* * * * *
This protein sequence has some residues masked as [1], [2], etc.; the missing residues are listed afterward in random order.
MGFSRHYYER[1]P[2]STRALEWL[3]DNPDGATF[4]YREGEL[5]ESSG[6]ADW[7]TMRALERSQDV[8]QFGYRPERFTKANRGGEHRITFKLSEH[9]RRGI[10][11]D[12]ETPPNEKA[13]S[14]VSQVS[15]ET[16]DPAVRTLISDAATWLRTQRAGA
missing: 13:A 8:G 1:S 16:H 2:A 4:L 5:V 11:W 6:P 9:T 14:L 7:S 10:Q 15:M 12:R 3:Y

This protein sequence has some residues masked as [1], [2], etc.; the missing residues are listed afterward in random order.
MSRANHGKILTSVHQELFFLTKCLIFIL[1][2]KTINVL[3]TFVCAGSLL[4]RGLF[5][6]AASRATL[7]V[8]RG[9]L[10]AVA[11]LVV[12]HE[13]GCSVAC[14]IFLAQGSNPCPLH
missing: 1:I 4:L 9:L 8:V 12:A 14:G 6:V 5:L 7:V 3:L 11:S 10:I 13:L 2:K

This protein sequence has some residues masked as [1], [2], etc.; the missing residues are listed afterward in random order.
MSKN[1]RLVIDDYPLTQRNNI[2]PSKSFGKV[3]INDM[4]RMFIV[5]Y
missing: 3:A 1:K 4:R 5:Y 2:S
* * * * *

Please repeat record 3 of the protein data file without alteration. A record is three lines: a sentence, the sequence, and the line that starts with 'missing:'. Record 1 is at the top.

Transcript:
This protein sequence has some residues masked as [1], [2], etc.; the missing residues are listed afterward in random order.
MSKN[1]RLVIDDYPLTQRNNI[2]PSKSFGKV[3]INDM[4]RMFIV[5]Y
missing: 3:A 1:K 4:R 5:Y 2:S